After the ramp-up of U.S. Fit sales, the model achieved a high mark of about 80,000 units around 2009. A slow decline in sales occurred over the coming years according to the best data we could find. Honda delivered just under 36,000 Fits in the U.S. market in 2020. So, roughly 3,000 per month. That was down from about 33,000 in 2019. These dates overlap the global supply chain fiasco, so take them with a grain of salt. Here’s one way to look at the Fit’s sales. Other than the Tesla Model 3 and Y, no battery electric vehicle has had two back-to-back years of 36,000-unit deliveries. In other words, if the Fit had been an EV, EVangelists would have been listing it among the “Top-sellers” during its last year of sales. Sales are always relative, but Honda canceling the Fit must have had more reasons than sales alone. 

Related Story: Real-World Maintenance and Repair Costs of a 2007 Honda Fit Sport - And What We Learned

Image of Honda Fit EV by John Goreham


We Drove the Electric Fit and Were Impressed
During a 2013 International Motor Press Association event held in New York, your author had a chance to drive an all-electric Honda Fit. My memory of the Fit EV was that it had way more torque than it needed, was the sportiest small affordable car I had ever experienced, and it was only available to the media members for an hour or two before its battery was used up and it had to be put away for the rest of the event. If ever a vehicle deserved a decent electric powertrain it was the Fit. 

Related Topic: Restoring Cloudy Yellow Headlights On A Honda Fit Is Easy - How To Do It Right Under $25

Honda Fit Plus - Affordable Tire Maintenence
A little-known factoid about vehicle maintenance is that tires and tire maintenance make up the largest single cost over a vehicle’s lifetime. The Fit shined here since it was two-wheel drive and had small tire sizes. All-wheel drive cars often need four tires when one is damaged and the tread is more than half worn on the others. Front-wheel drive Fits can replace just the damaged one, saving big bucks.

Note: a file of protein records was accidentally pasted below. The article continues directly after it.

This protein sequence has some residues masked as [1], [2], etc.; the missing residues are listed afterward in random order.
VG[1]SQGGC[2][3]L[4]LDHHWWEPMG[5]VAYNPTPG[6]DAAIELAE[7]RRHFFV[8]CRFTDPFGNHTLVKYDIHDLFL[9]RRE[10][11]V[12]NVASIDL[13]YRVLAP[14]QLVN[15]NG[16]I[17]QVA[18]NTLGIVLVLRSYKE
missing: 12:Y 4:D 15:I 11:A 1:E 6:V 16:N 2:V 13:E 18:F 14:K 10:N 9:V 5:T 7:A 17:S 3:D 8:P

However, it is the size that makes Fit tires truly affordable. Consider that the Base 2007 Fit had 14-inch diameter tires and you can understand why they are so affordable. The least expensive 2007 Fit tire listed by Tire Rack is just $77. Tire Rack lists eight different tire models for under $125 for the 2010 Base Fit with 17” tires.  One tire model from Riken costs just $87!  If you own a crossover with 19 or 20-inch tires and have bought four after one was damaged you know how painful that charge can be. The Fit was built to survive in a world where potholes eat tires.

“Bang Bang! I hit a monster hole near Brown University in Providence one rainy night,” says Dr. Tuncer. “Two tires were destroyed and I was freaked out. I needed two tires pronto, and my local shop got them the same day for about $300 total installed,” she added. “By contrast, when my BMW X3 needed one tire, I had to wait days for it to be available and it was over $400.” 

Some Common Fit Repair Challenges - The Hatch, AC Compressor, and the Valves
The Fit proved to be a reliable model over its lifetime. The Fit never earned less than ⅗ score for reliability at Consumer Reports over its lifetime in the U.S. market. The group rated the last year, 2020, a 73/100, which is well above average. Consider that the Mazda3, only earned a 30/100 score!